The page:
APPSEM '98

Program Structuring in Haskell

Mark P Jones

Slide 10

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Once again, the advantage of defining a class like this is that it allows us to define generic operators, this time for arbitrary instances of the "Monad" class. The code at the top of this slide shows a definition for the Kleisli composition operator. (Advocates of the monad laws will be able to derive a shorter version by eliminating the trailing return; we use the version here because it is more symmetric.)

Left to its own devices, a Haskell system will automatically infer the type of the (@) operator shown in the middle of the slide. Note that this type indicates that the definition will work for all monads.

In fact, to make monadic programming more comfortable, Haskell provides special syntax for it---the so-called do notation shown at the bottom of this slide---which is defined in terms of a translation using the operators of the "Monad" class.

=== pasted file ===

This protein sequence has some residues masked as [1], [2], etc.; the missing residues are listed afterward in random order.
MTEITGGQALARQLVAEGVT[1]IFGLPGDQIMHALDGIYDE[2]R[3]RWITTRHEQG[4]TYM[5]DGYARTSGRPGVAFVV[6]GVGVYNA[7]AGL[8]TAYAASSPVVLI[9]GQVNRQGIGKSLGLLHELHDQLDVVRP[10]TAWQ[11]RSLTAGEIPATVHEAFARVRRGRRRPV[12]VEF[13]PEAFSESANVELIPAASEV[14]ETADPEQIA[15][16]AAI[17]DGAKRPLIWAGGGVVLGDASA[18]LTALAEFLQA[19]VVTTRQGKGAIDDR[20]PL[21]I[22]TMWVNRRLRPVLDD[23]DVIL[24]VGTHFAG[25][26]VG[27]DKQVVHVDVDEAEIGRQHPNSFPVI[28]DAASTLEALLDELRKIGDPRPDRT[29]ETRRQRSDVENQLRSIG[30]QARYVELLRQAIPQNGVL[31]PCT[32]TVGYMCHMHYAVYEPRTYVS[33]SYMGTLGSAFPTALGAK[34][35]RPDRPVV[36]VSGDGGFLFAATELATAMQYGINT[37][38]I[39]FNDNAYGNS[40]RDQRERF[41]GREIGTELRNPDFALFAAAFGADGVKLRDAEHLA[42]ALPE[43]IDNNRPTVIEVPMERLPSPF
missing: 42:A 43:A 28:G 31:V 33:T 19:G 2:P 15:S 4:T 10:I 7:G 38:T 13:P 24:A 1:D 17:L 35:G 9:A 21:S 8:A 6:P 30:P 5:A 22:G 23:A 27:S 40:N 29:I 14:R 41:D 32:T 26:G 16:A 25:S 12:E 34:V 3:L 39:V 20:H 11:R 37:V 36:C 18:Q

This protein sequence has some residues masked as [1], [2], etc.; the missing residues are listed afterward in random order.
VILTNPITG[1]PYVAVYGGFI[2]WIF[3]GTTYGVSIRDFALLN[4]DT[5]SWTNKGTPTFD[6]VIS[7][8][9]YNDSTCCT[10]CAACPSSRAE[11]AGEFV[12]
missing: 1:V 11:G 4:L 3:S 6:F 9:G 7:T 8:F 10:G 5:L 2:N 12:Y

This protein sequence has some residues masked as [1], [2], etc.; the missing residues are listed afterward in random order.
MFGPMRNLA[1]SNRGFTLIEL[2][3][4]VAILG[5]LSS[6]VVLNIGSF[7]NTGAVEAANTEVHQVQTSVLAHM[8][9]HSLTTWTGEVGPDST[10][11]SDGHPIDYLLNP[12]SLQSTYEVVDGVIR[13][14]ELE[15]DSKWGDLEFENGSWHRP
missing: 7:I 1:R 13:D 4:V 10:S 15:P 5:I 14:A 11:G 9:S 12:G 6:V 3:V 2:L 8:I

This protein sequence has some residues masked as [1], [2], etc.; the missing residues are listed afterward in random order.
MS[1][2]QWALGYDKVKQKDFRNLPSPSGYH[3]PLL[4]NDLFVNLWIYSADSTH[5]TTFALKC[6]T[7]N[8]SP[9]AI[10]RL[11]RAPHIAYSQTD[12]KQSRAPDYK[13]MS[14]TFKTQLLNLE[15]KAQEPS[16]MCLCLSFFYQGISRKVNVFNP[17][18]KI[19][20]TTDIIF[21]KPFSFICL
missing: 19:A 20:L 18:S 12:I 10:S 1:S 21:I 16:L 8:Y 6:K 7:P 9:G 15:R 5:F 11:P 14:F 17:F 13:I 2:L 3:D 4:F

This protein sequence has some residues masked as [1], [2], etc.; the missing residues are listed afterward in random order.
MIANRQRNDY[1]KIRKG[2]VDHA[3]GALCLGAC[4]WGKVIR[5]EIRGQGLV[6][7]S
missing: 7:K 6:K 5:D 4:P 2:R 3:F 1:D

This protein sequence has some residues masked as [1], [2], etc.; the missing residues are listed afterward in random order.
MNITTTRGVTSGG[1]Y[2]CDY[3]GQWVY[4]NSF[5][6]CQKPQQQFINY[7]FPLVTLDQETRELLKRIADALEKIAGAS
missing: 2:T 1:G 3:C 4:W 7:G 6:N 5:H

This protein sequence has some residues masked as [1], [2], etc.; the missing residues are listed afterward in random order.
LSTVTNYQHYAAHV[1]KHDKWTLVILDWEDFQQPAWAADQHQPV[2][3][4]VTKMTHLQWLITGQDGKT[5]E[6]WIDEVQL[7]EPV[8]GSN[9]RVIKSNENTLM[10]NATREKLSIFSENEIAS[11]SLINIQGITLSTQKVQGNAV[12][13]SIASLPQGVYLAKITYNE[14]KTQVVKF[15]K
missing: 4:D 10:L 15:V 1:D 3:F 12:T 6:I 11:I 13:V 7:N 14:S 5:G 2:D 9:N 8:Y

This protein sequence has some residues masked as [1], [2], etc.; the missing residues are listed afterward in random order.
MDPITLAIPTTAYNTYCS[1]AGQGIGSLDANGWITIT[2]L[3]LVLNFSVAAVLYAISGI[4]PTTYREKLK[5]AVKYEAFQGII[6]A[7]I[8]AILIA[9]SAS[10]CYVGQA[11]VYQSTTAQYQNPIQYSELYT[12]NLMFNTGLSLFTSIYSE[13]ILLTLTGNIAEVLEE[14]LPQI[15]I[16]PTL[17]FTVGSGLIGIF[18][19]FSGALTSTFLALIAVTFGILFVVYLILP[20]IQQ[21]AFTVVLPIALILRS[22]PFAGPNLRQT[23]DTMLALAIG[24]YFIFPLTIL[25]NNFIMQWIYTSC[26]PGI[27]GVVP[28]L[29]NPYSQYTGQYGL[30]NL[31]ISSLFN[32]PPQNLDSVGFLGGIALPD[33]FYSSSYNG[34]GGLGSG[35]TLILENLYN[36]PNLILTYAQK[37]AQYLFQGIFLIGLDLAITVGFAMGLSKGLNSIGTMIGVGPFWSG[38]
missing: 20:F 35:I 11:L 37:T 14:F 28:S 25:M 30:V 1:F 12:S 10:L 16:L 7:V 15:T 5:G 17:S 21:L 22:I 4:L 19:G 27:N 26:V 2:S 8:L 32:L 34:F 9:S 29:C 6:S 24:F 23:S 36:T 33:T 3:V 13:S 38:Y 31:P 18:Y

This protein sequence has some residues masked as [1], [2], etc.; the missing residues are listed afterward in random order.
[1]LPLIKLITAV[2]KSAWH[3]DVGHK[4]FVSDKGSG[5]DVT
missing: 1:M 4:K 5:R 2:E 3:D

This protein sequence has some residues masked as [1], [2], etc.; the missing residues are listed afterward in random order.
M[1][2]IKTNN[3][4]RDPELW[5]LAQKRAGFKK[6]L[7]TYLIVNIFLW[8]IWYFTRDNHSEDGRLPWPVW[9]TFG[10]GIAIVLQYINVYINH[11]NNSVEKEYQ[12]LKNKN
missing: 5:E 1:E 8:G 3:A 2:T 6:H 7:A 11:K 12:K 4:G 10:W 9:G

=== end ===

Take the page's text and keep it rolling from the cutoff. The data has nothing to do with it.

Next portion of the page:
Is it reasonable to use overloading for the monad operators instead of more explicit parameterization? I think so, and part of that is because I have never come across a practical situation where I wanted to use two different monad structures on a single parameterized datatype.

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